Windows Security Center

Windows Security Center

Windows Security Center in Windows Vista.
Windows Security Center in Windows Vista.

The Windows Security Center is a component included with Microsoft's Windows XP (beginning with Service Pack 2) and Windows Vista operating systems that provides users with the ability to view the status of computer security settings and services. Windows Security Center also continually monitors these security settings, and informs the user via a pop-up notification balloon if there is a problem.


  • 1 Overview
  • 2 Version history
    • 2.1 Windows XP Service Pack 2
    • 2.2 Windows Vista
  • 3 Criticism and controversy
  • 4 See also
  • 5 References
  • 6 External links


The Windows Security Center consists of three major components: A control panel, a Windows Service, and an application programming interface that is provided by Windows Management Instrumentation.

The control panel divides the monitored security settings into categories, the headings of which are displayed with a background color of light blue (green in Vista), yellow, or red. A category with a blue or green background indicates that the settings in the category are "healthy". A yellow background typically indicates that some or all of the settings in that category are not being monitored. A red background indicates that there is a problem that can expose the user's computer to problems.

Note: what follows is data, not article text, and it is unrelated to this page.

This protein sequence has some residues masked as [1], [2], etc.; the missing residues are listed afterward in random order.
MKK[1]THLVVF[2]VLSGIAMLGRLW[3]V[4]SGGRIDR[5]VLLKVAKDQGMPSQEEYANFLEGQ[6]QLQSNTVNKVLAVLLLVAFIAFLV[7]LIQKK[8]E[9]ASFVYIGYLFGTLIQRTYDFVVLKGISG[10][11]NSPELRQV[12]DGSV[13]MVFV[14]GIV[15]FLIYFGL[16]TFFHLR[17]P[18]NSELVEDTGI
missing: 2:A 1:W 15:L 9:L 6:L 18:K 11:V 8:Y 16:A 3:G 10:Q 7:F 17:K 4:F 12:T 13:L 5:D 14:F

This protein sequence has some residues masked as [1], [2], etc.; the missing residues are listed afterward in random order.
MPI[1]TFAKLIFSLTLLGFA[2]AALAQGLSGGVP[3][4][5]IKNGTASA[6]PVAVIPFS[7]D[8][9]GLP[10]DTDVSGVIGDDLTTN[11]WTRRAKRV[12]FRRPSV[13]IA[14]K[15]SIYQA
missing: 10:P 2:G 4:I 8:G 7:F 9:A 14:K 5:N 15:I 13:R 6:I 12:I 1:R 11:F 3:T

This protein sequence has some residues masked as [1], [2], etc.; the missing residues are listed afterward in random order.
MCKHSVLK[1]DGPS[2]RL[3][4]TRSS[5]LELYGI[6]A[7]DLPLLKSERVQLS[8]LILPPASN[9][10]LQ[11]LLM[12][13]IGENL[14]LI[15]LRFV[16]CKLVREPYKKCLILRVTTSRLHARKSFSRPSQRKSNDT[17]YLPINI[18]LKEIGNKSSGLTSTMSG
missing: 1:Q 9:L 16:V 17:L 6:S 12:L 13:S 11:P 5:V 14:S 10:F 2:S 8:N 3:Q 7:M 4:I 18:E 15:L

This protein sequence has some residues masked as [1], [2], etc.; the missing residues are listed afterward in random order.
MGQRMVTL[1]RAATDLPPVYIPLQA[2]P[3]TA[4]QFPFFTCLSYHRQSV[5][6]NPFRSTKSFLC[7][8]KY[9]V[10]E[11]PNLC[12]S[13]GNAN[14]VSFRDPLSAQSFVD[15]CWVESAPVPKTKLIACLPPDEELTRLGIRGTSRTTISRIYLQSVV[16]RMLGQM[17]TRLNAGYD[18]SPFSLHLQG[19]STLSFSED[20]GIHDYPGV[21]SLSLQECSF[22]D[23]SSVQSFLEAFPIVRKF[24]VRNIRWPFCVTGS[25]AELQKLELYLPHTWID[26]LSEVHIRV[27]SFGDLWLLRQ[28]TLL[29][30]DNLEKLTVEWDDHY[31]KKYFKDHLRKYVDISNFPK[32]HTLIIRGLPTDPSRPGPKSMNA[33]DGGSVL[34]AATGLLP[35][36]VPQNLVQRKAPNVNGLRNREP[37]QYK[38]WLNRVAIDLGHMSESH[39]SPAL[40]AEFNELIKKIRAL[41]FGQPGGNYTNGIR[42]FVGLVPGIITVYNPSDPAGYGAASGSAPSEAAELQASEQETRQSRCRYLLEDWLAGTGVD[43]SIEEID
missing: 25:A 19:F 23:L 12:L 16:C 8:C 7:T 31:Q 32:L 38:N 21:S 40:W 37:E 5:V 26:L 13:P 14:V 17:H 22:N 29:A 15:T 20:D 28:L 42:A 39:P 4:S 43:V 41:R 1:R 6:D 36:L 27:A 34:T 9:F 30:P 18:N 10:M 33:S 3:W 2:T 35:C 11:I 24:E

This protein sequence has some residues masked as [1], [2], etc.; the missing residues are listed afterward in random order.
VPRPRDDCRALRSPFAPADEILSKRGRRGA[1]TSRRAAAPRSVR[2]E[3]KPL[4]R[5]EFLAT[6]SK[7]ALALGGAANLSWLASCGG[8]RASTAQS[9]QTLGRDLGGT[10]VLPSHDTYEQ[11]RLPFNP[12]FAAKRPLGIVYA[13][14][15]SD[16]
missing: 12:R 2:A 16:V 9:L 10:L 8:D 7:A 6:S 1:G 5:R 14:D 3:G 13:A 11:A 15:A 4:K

A notification balloon indicating that there is no firewall protection.
A notification balloon indicating that there is no firewall protection.

The current state of these settings is determined by the Windows Service. This service, named "Security Center",[1] is started automatically when the computer starts, and takes responsibility for continually monitoring the system for changes, and also informs the user via a pop-up notification balloon if there is a problem. The settings are made available to the system through a Windows Management Instrumentation provider.

The primary interface which third-party anti-virus, anti-malware and firewall software vendors use to register with Windows Security Center is through the WMI provider. In Windows Vista, some Windows API calls were added to let applications retrieve the aggregate health status of Windows Security Center, and to receive notifications when the health status changes. Microsoft has offered suggestions that these new calls could be used by any application that wants to confirm that the system is in a healthy state before engaging in certain actions. An example they give is that a computer game could ensure that a firewall is running before connecting to a multi-player online game.

Version history

The Windows Security Center in Windows XP Service Pack 2.
The Windows Security Center in Windows XP Service Pack 2.

Windows XP Service Pack 2